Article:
recognition principle for goods as it applies in relation to a particular sale of
goods in a part of the United Kingdom.

(2)A statutory requirement in the part of the United Kingdom concerned which—

(a)prohibits the sale of the goods or, in the case of an obligation or
25condition, results in their sale being prohibited if it is not complied
with, and

(b)is within the scope of the mutual recognition principle,

is a relevant requirement in relation to the sale unless excluded from being a
relevant requirement by any provision of this Part.

(3)30A statutory requirement is within the scope of the mutual recognition principle
if it relates to any one or more of the following—

(a)characteristics of the goods themselves (such as their nature,
composition, age, quality or performance);

(b)any matter connected with the presentation of the goods (such as the
35name or description applied to them or their packaging, labelling, lot-
marking or date-stamping);

(c)any matter connected with the production of the goods or anything
from which they are made or is involved in their production, including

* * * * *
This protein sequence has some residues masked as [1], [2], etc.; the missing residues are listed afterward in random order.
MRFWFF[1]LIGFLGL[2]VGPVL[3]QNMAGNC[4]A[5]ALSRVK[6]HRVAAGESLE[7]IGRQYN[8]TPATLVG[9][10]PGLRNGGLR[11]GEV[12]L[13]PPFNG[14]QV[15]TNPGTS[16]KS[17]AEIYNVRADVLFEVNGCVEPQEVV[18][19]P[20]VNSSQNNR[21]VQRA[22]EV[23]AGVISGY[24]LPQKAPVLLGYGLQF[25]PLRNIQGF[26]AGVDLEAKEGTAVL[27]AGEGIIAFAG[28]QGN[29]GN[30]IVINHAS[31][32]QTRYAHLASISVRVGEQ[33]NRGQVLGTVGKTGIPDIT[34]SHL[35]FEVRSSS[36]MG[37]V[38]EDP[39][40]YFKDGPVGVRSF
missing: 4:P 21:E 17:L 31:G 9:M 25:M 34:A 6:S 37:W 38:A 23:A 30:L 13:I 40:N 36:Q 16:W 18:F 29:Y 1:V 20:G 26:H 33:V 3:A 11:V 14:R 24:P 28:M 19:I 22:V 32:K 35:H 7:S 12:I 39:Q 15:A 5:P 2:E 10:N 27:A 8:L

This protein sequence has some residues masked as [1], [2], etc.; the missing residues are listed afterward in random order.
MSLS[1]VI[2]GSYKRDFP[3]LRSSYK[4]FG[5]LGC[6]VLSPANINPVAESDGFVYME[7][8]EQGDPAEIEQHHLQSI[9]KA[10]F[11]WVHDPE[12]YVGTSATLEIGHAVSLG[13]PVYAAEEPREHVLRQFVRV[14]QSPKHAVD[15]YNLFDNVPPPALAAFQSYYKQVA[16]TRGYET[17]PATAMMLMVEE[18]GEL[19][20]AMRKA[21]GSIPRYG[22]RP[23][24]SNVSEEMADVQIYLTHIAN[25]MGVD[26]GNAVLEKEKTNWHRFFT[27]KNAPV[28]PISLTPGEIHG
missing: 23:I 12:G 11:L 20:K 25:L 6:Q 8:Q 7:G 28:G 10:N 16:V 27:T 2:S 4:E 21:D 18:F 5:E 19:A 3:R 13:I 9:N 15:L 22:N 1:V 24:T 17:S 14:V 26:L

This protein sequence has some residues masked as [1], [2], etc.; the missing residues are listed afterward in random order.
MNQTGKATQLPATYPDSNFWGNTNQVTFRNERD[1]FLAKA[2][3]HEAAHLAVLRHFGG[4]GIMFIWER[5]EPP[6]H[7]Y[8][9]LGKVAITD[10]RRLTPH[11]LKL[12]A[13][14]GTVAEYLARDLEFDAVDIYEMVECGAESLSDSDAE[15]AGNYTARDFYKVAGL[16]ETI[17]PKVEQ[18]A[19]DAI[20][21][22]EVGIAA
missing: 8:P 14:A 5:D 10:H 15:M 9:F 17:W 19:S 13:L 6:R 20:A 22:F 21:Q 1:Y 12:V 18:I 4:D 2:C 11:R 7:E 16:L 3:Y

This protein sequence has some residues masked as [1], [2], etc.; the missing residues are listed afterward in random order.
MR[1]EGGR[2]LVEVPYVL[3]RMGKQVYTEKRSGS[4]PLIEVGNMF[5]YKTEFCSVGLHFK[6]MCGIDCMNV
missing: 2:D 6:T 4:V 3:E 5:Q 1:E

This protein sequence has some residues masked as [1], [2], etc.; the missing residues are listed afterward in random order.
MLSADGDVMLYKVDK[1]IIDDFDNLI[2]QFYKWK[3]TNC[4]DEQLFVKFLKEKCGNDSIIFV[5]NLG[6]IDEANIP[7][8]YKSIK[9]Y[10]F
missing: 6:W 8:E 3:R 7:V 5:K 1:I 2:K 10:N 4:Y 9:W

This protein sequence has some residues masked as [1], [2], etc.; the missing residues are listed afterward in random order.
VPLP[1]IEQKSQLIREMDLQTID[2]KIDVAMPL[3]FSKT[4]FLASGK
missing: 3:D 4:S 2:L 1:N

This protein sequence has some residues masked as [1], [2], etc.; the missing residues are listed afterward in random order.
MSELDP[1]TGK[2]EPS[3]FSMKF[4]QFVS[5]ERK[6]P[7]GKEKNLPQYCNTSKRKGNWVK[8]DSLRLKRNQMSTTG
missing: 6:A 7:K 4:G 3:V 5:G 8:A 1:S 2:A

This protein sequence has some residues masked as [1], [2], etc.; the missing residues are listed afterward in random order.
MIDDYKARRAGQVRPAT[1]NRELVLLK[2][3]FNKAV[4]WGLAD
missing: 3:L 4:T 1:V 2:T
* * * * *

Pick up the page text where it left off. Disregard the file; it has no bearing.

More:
the place at which, or the circumstances in which, production or any
40step in production took place;

(d)any matter relating to the identification or tracing of an animal (such as
marking, tagging or micro-chipping or the keeping of particular
records);

(e)the inspection, assessment, registration, certification, approval or,
45authorisation of the goods or any other similar dealing with them;

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(f)documentation or information that must be produced or recorded,
kept, accompany the goods or be submitted to an authority;

(g)anything not falling within paragraphs (a) to (f) which must (or must
not) be done to, or in relation to, the goods before they are allowed to
5be sold.

(4)A manner of sale requirement is not within the scope of the mutual recognition
principle unless subsection (6) applies.

(5)For this purpose a “manner of sale requirement” is a statutory requirement that
governs any aspect of the circumstances or manner in which the goods are sold
10(such as where, when, by whom, to whom, or the price or other terms on which
they may be sold).

(6)A statutory requirement that—

(a)is worded as a manner of sale requirement, but

(b)appears to be designed artificially to avoid the operation of the mutual
15recognition principle in relation to what would otherwise be a
requirement within the scope of that principle,

is to be regarded as a relevant requirement, despite subsection (4).

This subsection would apply, for example, where a manner of sale requirement
involves an unusually restrictive condition such that it would be impossible to
20comply with the condition and have a practical chance of selling the goods.

(7)A statutory requirement which requires the person selling or acquiring the